The Agile Mindset: EdCamp Meets Mr. Penumbra

There are always those snippets that stick in my mind at the end of a conference presentation or in this case, en EdCamp session. Listening to Don Buckley describe design thinking, I latched onto the term he used “agile mindset.” What people really need in the 21st century is an ability to update, shift gears, change course. His example was the continual stream of updates we get for our computers, but I see it as much more than that. We need to be willing to learn, always, everywhere.

On Spring Break this week, I asked a friend to suggest a book I could read where I could kind of get lost in the story. I wanted to think but not too much. Bill suggested Mr. Penumbra’s 24 Hour Bookstore by Robin Sloan. It did not disappoint. For those who may want to read it, I will avoid any spoilers here. I raced through it in a few days, which is no small feat with small children around.

The book is about an old mystery with many people looking for the keys to unlock it. One important character, Corvina, is convinced that a traditional approach is necessary. He is not interested in hearing new ideas. He is classic example of a fixed mindset. Another character, Mr. Penumbra is willing to try new methods to tackle the challenge. To me, he represents more of a growth mindset, where he is ready to incorporate new ideas. The main character, Clay, is the one who represents the agile mindset. He is willing to try new things and reconsider old ideas, combining new technology with old technology. He is able to see things others cannot because he looks at the situation from every angle.

I have been a big advocate of the growth mindset since reading Carol Dweck. Now, I am adding the agile mindset to what I want for myself and my students. Growth and agility combined are what we need for the 21st century to be able to solve the challenges we face. We cannot throw out old ideas simply because they are old. Solutions can come from anywhere. Inspiration can be triggered by an infinite number of things, if we are open to receiving it. We need to shift our thinking enough to be able to recognize those opportunities. Laser focus can be very useful, but so can a willingness to shift our attention. Sometimes the best ideas come when we are not locked into a solution mindset.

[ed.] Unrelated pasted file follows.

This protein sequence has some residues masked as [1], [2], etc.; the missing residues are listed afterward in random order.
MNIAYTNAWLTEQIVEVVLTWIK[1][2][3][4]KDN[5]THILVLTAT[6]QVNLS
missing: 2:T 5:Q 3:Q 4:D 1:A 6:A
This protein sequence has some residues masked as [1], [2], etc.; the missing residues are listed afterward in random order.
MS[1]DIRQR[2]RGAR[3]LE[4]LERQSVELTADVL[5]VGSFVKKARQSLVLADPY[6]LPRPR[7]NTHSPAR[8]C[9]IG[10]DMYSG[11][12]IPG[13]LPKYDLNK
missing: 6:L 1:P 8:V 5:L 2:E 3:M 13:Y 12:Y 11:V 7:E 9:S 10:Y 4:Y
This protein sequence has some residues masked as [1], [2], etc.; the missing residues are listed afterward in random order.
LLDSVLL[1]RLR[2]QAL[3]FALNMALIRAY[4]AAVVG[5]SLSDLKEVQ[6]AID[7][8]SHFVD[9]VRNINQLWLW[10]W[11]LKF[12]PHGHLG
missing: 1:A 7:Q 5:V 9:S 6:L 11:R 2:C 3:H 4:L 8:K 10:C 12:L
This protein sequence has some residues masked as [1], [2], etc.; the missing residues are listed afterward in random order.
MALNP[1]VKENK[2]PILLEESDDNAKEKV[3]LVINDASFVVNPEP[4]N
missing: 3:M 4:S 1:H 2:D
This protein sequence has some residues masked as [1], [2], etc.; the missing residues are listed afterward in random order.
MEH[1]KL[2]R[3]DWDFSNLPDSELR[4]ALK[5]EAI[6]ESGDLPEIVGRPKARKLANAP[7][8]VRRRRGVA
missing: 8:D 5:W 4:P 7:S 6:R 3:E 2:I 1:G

Even with this post, I am hoping people will challenge my ideas, add their thoughts and move the conversation forward.

EdCamp is Habit Forming

On the way home from EdCampIS yesterday, I was feeling great. I had a wonderful time sharing ideas with colleagues, most of whom I did not know, about common issues. When I thought about what I would tell people specifically about what I had taken away when they ask me on Monday, I really did not know what I would say. There was no concrete, tangible takeaway.

Today, in thinking about my classes tomorrow, I went over the plans I my head – a power point presentation about the international situation in the twenties and either a cartoon history explaining the Great Depression or a video about the Stock Market Crash. It would have been fine, but it was really hard for me to imagine my students wanting to engage with this type of lesson on a Monday morning. They would have dutifully taken notes and inevitably confused hyperinflation with depression. I cannot get myself excited for this class.

So, I decided to ditch the plan, with apologies to my colleagues for straying off course. It was actually my power point I was going to use. Instead, I am beginning the class with the question, “Could an economic crisis on the magnitude of the Great Depression happen again?” – all of the background on how it happened and what people did to try to solve it are directly relevant, as well as the human condition of what it felt like. Those are my learning goals. I will have students create sub-questions to investigate, crowdsource their findings, teach each other, explain to me, ask for clarification, all in service of the beginning question. I hope their journey takes them to all the places I would have and then some. The key is that it will be their journey, not mine. At the end I plan to have them write a blog post with their answer to the big question.

I did not get this idea from EdCamp. I could probably with some effort see the threads of different conversations in my inspiration. But that misses the point. It is the conversations about experience, ideas, even dreams of committed thoughtful educators that are in abundance at EdCamp, along with the encouragement to experiment and imagine a better way of teaching and learning. This was my fourth EdCamp, and I always leave energized. I will go to any EdCamp I can. It is truly the best professional development ever.